We are delighted to support the Friends of the Wilmette Public Library as they present an evening with Dawn Turner, author of this year's One Book, Everyone Reads selection, Three Girls From Bronzeville: A Uniquely American Memoir of Race, Fate, and Sisterhood. The author will be joined in conversation with fellow writer, Alex Kotlowitz. Register here for this free online program.
A Q & A will follow the conversation, and members of the Zoom audience will be invited to submit written questions during the program.
The One Book Everyone Reads series is funded by the Friends of the Wilmette Public Library.
For a list of the entire range of One Book programs associated with this year's selection, click here.
"Three Girls from Bronzeville is such a beautiful and shattering book, and a rare read in which the delicate craft of the writing itself matches the depth of the themes it explores: coming of age, the invisible burdens of abandonment and poverty and racism, the impossible loyalties of friendship, triumph and regret, and--above all--love. This story is told with grace, humility, and courage. It will remain with me always." --Jeff Hobbs, author of The Short and Tragic Life of Robert Peace
More About the Book: They were three Black girls. Dawn, tall and studious; her sister, Kim, younger by three years and headstrong as they come; and her best friend, Debra, already prom-queen pretty by third grade. They bonded--fervently and intensely in that unique way of little girls--as they roamed the concrete landscape of Bronzeville, a historic neighborhood on Chicago's South Side, the destination of hundreds of thousands of Black folks who fled the ravages of the Jim Crow South.
These third-generation daughters of the Great Migration come of age in the 1970s, in the warm glow of the recent civil rights movement. It has offered them a promise, albeit nascent and fragile, that they will have more opportunities, rights, and freedoms than any generation of Black Americans in history. Their working-class, striving parents are eager for them to realize this hard-fought potential. But the girls have much more immediate concerns: hiding under the dining room table and eavesdropping on grown folks' business; collecting secret treasures; and daydreaming about their futures--Dawn and Debra, doctors, Kim a teacher. For a brief, wondrous moment the girls are all giggles and dreams and promises of "friends forever." And then fate intervenes, first slowly and then dramatically, sending them careening in wildly different directions. There's heartbreak, loss, displacement, and even murder. Dawn struggles to make sense of the shocking turns that consume her sister and her best friend, all the while asking herself a simple but profound question: Why?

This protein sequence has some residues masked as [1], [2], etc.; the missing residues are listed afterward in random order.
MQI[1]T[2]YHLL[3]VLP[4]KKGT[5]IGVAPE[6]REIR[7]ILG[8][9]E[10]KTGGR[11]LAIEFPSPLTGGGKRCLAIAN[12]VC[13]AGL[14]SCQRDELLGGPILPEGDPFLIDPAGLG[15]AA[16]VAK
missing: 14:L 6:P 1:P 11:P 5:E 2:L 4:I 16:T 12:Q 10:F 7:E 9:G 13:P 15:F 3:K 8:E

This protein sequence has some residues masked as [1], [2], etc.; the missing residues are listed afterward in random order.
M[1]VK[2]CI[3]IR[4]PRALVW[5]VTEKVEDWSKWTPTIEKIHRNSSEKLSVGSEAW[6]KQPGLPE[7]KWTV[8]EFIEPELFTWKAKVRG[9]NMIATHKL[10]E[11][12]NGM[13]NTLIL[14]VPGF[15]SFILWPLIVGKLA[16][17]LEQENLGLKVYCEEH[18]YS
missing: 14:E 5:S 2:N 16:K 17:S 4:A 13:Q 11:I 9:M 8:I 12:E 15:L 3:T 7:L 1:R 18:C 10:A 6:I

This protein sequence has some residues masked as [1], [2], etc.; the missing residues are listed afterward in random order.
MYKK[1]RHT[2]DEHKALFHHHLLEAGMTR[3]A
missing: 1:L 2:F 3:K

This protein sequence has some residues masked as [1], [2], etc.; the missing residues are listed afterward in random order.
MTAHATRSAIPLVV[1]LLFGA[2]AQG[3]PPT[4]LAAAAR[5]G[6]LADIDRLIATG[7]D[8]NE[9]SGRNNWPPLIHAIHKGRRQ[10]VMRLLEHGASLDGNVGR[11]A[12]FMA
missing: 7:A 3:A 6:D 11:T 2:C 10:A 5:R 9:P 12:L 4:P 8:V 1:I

In the vein of The Other Wes Moore and The Short and Tragic Life of Robert Peace, Three Girls from Bronzeville is a piercing memoir that chronicles Dawn's attempt to find answers. It's at once a celebration of sisterhood and friendship, a testimony to the unique struggles of Black women, and a tour-de-force about the complex interplay of race, class, and opportunity, and how those forces shape our lives and our capacity for resilience and redemption.
About the Author: Dawn Turner is an award-winning journalist and novelist. A former columnist and reporter for the Chicago Tribune, Turner spent a decade and a half writing about race, politics, and people whose stories are often dismissed and ignored. Turner, who served as a 2017 and 2018 juror for the Pulitzer Prize in commentary, has written commentary for The Washington Post, PBS NewsHour, CBS Sunday Morning News show, NPR's Morning Edition show, the Chicago Tonight show, and elsewhere. She has covered national presidential conventions, as well as Barack Obama's 2008 presidential election and inauguration. Turner has been a regular commentator for several national and international news programs, and has reported from around the world in countries such as Australia, China, France, and Ghana. She spent the 2014-2015 school year as a Nieman Journalism fellow at Harvard University. In 2018, she served as a fellow and journalist-in-residence at the University of Chicago Institute of Politics. Turner is the author of two novels, Only Twice I've Wished for Heaven and An Eighth of August. In 2018, she established the Dawn M. Turner and Kim D. Turner Endowed Scholarship in Media at her alma mater, the University of Illinois at Urbana-Champaign.
About the Conversation Partner: Alex Kotlowitz is the author of There Are No Children Here: The Story of Two Boys Growing Up in the Other America, which the New York Public Library selected as one of the 150 most important books of the twentieth century. His nonfiction stories have appeared in print, radio and film. From his documentary, The Interrupters, to his stories in The New York Times Magazine and on public radio's This American Life, he's been honored in all three mediums.
A New York Times and Washington Post Notable Book
A Best Book of 2021 by BuzzFeed and Real Simple
A “beautiful, tragic, and inspiring” (Publishers Weekly, starred review) memoir about three Black girls from the storied Bronzeville section of Chicago that offers a penetrating exploration of race, opportunity, friendship, si